Receiving an offer for an internship can be exciting, but what happens if you’re not sure you can afford to accept it? As was discussed in a previous blog post about how to choose between multiple internship offers, you shouldn’t accept a position that doesn’t fit you financially. However, you may be able to negotiate with a potential employer so that the internship opportunity works with your budget.
Although unpaid internships are becoming less common, plenty of these programs still exist. It’s important to note that if a company posted the internship as unpaid, you will likely not be able to convince them to change their minds. If you know that an unpaid position won’t work for you, you should be transparent with them – just don’t expect the company to comply. You may need to accept that it’s not a good fit.
Negotiating for a higher internship salary can be uncomfortable for three main reasons:
- A lot of us need an internship to graduate, so we don’t want to say or do anything to risk our chance of getting one.
- It seems taboo to ask for more money when a lot of internships don’t pay at all.
- It’s our first time ‘negotiating’ any type of benefits and we’re not confident about trying it.
So, should you negotiate your internship salary? Surprise! It depends. Different companies have different expectations of what is and is not appropriate for potential interns. Company budgets also vary greatly, and sometimes the employer cannot afford to pay you any more than their initial offer.
The best way to determine whether or not you should ask about the pay is to do your research. Websites such as glassdoor.com can help you determine how much other interns or entry-level employees at the company make, which can help you decide whether their offer is fair. Additionally, PayScale can help you determine what the average salary of someone with your title (for example: an ‘architectural intern’) is in your geographic area. If you believe that the company offered you a lower amount than is fair or your budget could do with an extra dollar or two per hour, you should consider sending them a counteroffer using the tips below:
Professional protocol says that you should wait until the company has offered you a position before you ask about what the position pays or if they’d be willing to increase it. Not only is this considered polite, it will also help you gain some confidence. Once you have their offer in hand, you know that they want to hire you. Use this knowledge to boost your confidence as you approach them with your counteroffer.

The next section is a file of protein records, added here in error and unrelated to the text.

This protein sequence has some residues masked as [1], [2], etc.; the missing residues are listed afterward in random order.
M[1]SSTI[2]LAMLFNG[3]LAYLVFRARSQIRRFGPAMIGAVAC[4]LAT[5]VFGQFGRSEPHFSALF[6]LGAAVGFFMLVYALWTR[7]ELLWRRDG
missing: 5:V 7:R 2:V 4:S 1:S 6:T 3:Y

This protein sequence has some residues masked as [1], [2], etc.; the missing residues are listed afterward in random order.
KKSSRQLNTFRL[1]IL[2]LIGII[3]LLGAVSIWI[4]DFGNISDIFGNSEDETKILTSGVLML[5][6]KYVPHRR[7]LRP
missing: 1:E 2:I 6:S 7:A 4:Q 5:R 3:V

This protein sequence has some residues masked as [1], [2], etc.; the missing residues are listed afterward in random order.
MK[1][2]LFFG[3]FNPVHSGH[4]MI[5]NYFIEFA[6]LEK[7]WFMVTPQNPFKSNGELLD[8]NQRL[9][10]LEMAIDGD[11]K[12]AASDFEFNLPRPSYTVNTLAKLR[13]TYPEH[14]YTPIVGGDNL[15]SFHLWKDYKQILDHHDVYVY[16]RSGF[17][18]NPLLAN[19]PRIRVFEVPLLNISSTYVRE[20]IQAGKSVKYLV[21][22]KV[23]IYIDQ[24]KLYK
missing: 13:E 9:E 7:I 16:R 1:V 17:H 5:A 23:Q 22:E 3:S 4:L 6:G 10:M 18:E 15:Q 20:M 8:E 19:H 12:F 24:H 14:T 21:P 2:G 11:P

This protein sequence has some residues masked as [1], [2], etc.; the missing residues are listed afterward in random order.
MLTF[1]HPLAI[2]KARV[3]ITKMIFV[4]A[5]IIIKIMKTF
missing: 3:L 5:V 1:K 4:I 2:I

Know Your Number
If you want the company to pay you more, be specific about an amount that would work for you. If you are vague in your response to their offer, you might come across as ignorant on the subject. Failing to give them a number, or range of numbers, could also keep you from getting the raise you hoped for. For example, if the position was offered at $10.00 per hour but you are seeking $12.00, the company might offer you $11.00 if you don’t tell them your ideal amount. Also understand that large jumps, such as asking for $15.00 when they offered $10.00 may not be appropriate.
When negotiating, it’s important that you make it clear why you’re a good investment for the company. To do this, you could emphasize the reasons why you will excel in your position. If you’re fortunate enough to have multiple internship offers available, you could utilize the offers as leverage, too. If two companies agreed to pay you a certain amount but the third fell short, let that company know that you’re evaluating two other offers that pay more. This showcases both your personal confidence and also the fact that you are such a great candidate that multiple places want to hire you.
Negotiating for a higher internship salary may not be something you feel comfortable doing but if you think the company offered you less than what they can afford to pay you it might be worth considering. For ideas on how to word your counteroffer, check out these email templates from iHire.